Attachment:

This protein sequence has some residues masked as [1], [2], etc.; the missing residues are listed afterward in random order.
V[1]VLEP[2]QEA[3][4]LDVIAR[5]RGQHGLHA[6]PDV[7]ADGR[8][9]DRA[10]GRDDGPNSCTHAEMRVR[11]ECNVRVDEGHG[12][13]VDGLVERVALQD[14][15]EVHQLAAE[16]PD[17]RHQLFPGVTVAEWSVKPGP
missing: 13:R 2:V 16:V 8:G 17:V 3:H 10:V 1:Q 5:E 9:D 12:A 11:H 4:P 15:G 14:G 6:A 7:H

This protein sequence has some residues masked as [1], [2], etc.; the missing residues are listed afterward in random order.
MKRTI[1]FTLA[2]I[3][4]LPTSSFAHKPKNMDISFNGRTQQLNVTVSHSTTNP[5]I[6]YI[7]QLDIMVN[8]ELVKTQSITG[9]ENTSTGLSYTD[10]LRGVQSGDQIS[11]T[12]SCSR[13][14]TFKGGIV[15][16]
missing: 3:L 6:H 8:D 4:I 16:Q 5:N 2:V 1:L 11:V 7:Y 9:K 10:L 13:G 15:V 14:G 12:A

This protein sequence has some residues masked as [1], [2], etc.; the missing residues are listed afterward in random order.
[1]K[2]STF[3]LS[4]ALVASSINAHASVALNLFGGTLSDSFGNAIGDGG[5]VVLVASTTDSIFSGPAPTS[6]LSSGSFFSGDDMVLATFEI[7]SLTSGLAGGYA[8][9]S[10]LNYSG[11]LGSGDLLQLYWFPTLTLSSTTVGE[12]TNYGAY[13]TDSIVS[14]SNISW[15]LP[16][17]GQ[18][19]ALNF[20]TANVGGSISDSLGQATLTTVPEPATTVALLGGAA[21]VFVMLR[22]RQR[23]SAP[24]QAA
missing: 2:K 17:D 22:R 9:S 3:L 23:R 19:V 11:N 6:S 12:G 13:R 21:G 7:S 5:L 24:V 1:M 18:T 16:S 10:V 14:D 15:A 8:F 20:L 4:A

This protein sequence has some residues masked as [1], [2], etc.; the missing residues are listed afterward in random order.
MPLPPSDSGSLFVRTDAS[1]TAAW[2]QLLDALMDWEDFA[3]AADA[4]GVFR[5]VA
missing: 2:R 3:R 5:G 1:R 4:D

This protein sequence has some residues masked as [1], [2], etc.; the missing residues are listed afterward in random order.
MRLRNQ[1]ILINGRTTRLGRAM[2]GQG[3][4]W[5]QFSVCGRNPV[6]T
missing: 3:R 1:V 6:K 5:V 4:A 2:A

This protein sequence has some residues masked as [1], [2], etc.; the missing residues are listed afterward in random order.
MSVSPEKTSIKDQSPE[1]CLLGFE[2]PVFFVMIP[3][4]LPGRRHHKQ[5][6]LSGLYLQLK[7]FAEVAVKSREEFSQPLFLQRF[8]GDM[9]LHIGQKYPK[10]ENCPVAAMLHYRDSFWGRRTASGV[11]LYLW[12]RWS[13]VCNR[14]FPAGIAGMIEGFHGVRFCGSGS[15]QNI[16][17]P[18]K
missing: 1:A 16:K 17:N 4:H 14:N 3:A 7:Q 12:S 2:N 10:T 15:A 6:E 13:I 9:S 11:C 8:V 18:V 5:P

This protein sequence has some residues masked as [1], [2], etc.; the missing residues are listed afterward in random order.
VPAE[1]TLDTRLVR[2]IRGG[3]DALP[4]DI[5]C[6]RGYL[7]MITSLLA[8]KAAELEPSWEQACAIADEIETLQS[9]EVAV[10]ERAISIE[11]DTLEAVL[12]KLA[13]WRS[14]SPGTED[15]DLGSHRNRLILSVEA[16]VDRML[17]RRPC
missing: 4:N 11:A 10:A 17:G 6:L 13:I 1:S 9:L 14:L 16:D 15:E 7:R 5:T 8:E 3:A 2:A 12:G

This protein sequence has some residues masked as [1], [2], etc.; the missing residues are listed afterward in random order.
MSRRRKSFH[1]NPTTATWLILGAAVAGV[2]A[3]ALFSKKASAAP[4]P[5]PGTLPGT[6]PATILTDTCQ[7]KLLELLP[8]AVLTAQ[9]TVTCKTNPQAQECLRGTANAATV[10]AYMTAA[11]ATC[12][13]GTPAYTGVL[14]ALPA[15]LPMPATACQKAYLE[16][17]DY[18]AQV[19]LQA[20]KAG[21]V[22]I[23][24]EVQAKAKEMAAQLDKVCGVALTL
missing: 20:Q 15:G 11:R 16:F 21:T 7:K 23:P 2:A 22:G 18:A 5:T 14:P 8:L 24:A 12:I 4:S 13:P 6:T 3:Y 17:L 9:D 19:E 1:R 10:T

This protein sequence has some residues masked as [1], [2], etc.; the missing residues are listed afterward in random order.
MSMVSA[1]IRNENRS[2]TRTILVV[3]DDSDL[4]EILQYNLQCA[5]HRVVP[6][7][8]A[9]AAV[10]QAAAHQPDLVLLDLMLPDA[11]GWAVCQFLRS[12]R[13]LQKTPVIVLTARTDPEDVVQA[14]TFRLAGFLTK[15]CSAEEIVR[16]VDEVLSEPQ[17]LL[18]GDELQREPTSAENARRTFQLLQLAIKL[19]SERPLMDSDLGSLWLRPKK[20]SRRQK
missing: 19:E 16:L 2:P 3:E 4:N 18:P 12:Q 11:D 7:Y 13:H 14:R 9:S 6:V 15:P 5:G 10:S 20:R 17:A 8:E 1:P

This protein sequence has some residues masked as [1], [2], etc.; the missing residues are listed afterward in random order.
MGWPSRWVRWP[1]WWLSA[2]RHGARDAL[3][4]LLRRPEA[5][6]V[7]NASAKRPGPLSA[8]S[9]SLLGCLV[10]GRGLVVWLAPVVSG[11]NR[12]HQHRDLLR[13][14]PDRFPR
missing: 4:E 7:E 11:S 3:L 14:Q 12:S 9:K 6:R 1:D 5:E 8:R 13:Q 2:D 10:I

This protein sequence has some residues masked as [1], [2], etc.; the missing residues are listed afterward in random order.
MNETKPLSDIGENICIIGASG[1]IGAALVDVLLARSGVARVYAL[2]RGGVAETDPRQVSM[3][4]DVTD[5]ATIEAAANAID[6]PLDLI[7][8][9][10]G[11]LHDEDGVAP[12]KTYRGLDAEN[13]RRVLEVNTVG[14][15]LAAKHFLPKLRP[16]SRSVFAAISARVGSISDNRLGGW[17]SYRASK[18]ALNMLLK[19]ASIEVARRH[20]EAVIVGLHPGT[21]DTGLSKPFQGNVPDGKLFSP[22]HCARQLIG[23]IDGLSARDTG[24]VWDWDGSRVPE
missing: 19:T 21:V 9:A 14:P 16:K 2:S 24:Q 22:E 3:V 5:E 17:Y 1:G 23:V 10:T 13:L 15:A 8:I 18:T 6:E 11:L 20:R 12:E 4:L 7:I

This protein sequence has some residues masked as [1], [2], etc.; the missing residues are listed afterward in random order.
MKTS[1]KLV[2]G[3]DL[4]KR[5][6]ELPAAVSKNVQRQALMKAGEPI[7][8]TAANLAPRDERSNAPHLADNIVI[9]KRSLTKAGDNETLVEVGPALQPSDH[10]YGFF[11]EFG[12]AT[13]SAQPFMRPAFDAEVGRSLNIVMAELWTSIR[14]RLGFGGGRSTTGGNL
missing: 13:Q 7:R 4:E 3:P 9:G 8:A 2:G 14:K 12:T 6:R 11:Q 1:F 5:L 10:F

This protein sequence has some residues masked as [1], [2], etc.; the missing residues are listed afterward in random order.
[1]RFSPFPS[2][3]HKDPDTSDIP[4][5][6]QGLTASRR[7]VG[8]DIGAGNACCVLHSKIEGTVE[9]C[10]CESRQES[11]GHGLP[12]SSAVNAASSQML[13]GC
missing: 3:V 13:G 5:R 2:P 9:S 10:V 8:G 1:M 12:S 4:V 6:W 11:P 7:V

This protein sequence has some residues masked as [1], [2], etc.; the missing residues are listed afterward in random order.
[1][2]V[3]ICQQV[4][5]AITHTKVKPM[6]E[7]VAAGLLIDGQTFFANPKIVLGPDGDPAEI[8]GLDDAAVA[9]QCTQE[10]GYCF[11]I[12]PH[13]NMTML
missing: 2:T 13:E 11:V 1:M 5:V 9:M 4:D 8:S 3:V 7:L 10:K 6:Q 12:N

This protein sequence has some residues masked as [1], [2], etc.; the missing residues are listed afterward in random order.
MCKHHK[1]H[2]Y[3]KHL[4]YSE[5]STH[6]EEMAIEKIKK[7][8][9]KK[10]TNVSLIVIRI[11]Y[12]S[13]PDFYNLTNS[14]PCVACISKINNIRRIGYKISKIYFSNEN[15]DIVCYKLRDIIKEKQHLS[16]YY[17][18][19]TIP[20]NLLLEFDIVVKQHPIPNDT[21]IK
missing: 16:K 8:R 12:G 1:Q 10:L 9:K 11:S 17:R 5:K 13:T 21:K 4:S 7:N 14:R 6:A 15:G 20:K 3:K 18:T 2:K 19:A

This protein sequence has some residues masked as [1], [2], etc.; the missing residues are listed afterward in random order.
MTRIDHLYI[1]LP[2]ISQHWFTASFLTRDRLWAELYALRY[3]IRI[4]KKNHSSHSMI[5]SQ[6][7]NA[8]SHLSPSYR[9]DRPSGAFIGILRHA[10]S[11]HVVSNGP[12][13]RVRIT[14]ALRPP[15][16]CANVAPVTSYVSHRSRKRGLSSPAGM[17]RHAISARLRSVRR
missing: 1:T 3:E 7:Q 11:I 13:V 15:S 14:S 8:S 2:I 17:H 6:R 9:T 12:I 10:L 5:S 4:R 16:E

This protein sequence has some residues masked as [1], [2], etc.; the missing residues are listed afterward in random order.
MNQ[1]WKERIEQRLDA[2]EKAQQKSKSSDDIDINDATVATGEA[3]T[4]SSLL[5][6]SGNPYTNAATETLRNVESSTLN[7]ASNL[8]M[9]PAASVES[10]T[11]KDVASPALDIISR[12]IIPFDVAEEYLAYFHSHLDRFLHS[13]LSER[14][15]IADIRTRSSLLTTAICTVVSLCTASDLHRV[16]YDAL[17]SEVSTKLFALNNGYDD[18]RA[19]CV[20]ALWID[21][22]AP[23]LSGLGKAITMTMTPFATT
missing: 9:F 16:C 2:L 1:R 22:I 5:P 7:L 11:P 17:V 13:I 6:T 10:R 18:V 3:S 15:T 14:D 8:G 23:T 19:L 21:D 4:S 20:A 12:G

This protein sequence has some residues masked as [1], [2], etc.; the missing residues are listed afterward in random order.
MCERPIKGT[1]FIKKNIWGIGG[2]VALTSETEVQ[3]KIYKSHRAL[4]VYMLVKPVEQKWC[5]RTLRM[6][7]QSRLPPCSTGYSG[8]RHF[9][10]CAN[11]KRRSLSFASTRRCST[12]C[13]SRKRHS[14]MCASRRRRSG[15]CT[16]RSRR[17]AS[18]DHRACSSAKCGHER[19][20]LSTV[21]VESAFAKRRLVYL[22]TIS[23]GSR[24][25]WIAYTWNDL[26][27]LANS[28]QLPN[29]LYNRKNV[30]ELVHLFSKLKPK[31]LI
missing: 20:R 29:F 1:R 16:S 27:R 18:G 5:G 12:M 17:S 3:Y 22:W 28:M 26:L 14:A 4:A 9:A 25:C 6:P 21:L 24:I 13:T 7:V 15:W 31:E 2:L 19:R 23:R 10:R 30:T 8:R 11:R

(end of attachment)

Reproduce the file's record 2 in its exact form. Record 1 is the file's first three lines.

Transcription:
This protein sequence has some residues masked as [1], [2], etc.; the missing residues are listed afterward in random order.
MKRTI[1]FTLA[2]I[3][4]LPTSSFAHKPKNMDISFNGRTQQLNVTVSHSTTNP[5]I[6]YI[7]QLDIMVN[8]ELVKTQSITG[9]ENTSTGLSYTD[10]LRGVQSGDQIS[11]T[12]SCSR[13][14]TFKGGIV[15][16]
missing: 3:L 6:H 8:D 4:I 16:Q 5:N 2:V 1:L 11:V 7:Y 9:K 10:L 13:G 15:V 14:G 12:A